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Angelmonsterby Veronica Bennett
Synopses & Reviews
Veronica Bennett's lush reimagining of the life of Mary Shelley — on the eve of her authorship of the classic gothic novel Frankenstein — is a gripping story of love and obsession.
In the spring of 1814, poet Percy Shelley enters the life of young Mary
Godwin like an angel of deliverance. Seduced by his radical and romantic
ideas, she flees with him and her stepsister to Europe, where they forge a hardscrabble life while mingling with other free-spirited artists and poets. Frowned on by family and society, persecuted by gossip, and plagued by jealousy, Mary becomes haunted by freakish imaginings and hideous visions. As tragedy strikes, not once but time and again, Mary begins to realize that her dreams have become nightmares, and her angel . . . a monster. Now the time has finally come for the young woman who would become Mary Shelley to set her monster free.
"Captures all the bliss and folly of Mary Shelleys disastrous surrender to love, and the sorrowful steps by which she became the author of
Frankenstein." — NEW YORK TIMES BOOK REVIEW
In 1814, poet Percy Shelley enters the life of young Mary Godwin like an angel of deliverance. Seduced by his radical and romantic ideas, she flees with him to Europe, where they mingle with other free-spirited artists and poets. Frowned on by family and society, Mary becomes haunted by hideous visions — and as tragedy strikes, she realizes her dreams have become nightmares, and her angel . . . a monster. Has the time come for Mary Shelley to set her monster free?
Bennett's lush reimagining of the life of Mary Shelley--on the eve of her authorship of the classic gothic novel "Frankenstein"--is a gripping story of passionate young love, poetic history, and the most enduring horror story of our time.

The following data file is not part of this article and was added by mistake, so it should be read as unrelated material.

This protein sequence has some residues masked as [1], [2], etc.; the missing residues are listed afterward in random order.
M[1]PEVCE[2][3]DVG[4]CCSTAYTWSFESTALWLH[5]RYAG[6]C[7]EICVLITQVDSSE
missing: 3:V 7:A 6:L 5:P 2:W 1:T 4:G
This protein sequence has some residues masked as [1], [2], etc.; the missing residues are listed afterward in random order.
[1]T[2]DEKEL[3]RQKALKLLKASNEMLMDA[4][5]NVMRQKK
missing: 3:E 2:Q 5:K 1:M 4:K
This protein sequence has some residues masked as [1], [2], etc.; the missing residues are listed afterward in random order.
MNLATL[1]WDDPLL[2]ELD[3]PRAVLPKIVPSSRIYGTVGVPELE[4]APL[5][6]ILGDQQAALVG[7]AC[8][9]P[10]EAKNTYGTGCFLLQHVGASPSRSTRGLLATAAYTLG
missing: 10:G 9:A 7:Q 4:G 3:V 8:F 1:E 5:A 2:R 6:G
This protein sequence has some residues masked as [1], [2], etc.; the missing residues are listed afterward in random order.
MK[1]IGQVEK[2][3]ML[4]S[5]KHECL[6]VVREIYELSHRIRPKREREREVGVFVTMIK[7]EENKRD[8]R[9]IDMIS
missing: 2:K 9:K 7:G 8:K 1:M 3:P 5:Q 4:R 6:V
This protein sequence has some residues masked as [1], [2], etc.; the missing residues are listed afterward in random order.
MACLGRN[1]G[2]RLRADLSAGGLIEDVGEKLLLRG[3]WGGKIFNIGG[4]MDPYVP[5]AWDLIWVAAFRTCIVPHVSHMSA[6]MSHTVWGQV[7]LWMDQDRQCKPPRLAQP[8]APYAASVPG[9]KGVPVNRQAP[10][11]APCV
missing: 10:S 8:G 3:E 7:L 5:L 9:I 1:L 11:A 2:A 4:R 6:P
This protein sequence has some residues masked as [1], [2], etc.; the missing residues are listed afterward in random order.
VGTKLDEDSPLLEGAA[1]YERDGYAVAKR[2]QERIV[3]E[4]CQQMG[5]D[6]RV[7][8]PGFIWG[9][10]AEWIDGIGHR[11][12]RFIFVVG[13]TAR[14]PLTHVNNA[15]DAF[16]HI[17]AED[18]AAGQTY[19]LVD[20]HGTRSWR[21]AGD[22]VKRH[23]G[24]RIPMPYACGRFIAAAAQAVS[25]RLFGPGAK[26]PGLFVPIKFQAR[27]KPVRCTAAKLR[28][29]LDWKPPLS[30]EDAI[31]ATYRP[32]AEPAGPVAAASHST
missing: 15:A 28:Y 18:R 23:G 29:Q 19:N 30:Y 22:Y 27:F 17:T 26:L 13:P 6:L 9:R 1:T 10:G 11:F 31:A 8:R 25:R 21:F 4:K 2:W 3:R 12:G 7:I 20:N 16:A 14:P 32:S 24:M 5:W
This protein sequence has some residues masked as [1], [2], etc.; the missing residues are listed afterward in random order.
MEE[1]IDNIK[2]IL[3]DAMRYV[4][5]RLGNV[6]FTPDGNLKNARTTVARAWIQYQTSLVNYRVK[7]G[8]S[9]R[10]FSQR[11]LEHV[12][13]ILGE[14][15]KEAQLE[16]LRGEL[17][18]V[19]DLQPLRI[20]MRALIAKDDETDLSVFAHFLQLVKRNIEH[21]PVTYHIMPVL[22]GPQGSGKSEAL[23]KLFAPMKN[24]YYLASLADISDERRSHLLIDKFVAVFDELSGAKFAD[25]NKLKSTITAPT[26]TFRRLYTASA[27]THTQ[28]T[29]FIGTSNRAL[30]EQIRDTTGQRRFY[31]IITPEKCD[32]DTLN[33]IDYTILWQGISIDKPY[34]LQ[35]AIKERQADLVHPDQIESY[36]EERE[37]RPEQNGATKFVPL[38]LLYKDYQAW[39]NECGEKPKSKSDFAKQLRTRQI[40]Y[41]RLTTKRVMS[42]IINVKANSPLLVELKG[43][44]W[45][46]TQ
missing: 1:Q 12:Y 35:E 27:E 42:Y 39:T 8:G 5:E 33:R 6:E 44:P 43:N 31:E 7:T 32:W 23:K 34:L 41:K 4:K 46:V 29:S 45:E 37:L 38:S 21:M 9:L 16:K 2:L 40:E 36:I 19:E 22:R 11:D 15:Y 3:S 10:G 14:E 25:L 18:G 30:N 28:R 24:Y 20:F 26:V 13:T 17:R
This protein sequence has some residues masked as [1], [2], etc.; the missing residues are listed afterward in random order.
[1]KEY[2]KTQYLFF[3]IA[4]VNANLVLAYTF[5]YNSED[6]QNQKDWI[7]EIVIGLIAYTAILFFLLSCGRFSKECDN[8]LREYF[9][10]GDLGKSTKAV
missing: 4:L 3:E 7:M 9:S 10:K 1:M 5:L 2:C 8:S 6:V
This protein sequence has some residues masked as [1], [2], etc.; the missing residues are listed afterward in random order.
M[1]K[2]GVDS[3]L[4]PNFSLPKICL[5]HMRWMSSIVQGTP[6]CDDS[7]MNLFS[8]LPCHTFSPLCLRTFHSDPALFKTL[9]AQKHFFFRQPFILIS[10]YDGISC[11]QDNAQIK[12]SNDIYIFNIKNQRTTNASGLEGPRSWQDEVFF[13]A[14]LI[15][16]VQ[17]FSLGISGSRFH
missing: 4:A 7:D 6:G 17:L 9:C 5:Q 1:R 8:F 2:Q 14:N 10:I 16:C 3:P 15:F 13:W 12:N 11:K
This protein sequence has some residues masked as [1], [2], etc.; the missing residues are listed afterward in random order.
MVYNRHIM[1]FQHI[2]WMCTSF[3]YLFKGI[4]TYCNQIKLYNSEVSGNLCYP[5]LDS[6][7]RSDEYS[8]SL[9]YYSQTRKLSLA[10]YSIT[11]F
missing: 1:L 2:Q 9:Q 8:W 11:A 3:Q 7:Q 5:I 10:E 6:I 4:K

About the Author
George was still watching me. Boldly I looked back at him. Despite his superiority of title, wealth, sex, and age, the words of an eighteen-year-old girl in a sprigged cotton dress had impressed him.
"I have a better idea than cards," he said.
His gaze — penetrating, intelligent, accustomed to his own superiority — never left my face. None of us spoke. George sat forward in his chair. "Shall we all follow Marys excellent example," he suggested, "and spend this evening in the company of spirits?"
"Capital idea!" exclaimed Polidori. Then, with a frown, "But what do you actually mean, George?"
"I mean ghost stories," said George. "Let us each tell one, here in the darkness, with the storm raging outside."
My heart was on fire. Many things I had not understood before had linked themselves effortlessly together. Nightmarish visions, dreams that had dogged me day and night for years. The power and glory of the storm. The idea that a scientist might make a creature more monstrous than any God has devised. The earth-shattering possibility that life itself could lie in the ferocity of those sky-sparks that even now crackled their way across the heavens.
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